The Bloggen is however none excluding democratic phenomenon. It is more simply admits to become, if one belongs quasi officially to the elite, for example than professor. But that alone is not enough. One must be able to write, and in the Blog style. Some my colleagues it have tried to bloggen, however obviously did not understand that a scientific article does not function as Blog entry. One needs a good style - and one must be ready to grant and correct errors[That sounds.... less erudite--ed.] Readers are encoraged to find the sentence in the interview that sounds the most ridiculous when re-translated into English.
in another sense, academic blogging represents the fruition, not a betrayal, of the university's ideals. One might argue that blogging is in fact the very embodiment of what the political philosopher Michael Oakeshott once called "The Conversation of Mankind"--an endless, thoroughly democratic dialogue about the best ideas and artifacts of our culture. Drezner's blog, for example, is hardly of the "This is what I did today..." variety. Rather, he usually writes about globalization and political economy--the very subjects on which he publishes in prestigious, peer-reviewed presses and journals. If his prose style in the blog is more engaging than that of the typical academic's, the thinking behind it is no less rigorous or intelligent.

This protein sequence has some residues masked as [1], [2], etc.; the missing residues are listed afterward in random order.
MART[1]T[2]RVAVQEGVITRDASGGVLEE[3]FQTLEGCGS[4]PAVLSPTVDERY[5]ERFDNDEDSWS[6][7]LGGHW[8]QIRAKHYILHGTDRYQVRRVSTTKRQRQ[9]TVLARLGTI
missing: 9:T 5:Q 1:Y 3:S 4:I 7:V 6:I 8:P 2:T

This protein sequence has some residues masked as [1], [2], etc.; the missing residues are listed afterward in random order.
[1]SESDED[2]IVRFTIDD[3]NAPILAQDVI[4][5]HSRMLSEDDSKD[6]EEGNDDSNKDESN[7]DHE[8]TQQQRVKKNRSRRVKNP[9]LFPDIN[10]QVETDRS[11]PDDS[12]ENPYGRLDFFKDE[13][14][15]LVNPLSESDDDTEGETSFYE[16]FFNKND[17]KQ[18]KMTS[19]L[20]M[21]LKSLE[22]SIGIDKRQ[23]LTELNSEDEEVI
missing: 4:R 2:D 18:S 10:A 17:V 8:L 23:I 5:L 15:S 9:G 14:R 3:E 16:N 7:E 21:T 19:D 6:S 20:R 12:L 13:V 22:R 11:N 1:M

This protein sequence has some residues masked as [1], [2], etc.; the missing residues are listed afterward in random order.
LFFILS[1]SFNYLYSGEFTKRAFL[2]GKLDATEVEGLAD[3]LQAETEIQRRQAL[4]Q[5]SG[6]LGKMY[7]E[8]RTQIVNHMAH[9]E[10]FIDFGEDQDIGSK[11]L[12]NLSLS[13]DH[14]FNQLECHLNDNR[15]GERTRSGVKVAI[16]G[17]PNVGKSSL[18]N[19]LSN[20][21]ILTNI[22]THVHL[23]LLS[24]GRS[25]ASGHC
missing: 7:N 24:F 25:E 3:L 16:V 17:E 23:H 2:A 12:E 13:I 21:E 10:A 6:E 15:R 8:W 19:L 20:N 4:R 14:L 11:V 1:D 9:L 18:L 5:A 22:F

Boynton goes on to point out the basic conundrum of how to count blogging -- even if the output is high quality, what is the external and replicable measurement through which this is assessed? Ann Althouse, Orin Kerr, and John Hawks (whose blog was mentioned but not linked to in the story -- what's up with that?) have further thoughts. Hawks makes an interesting point here: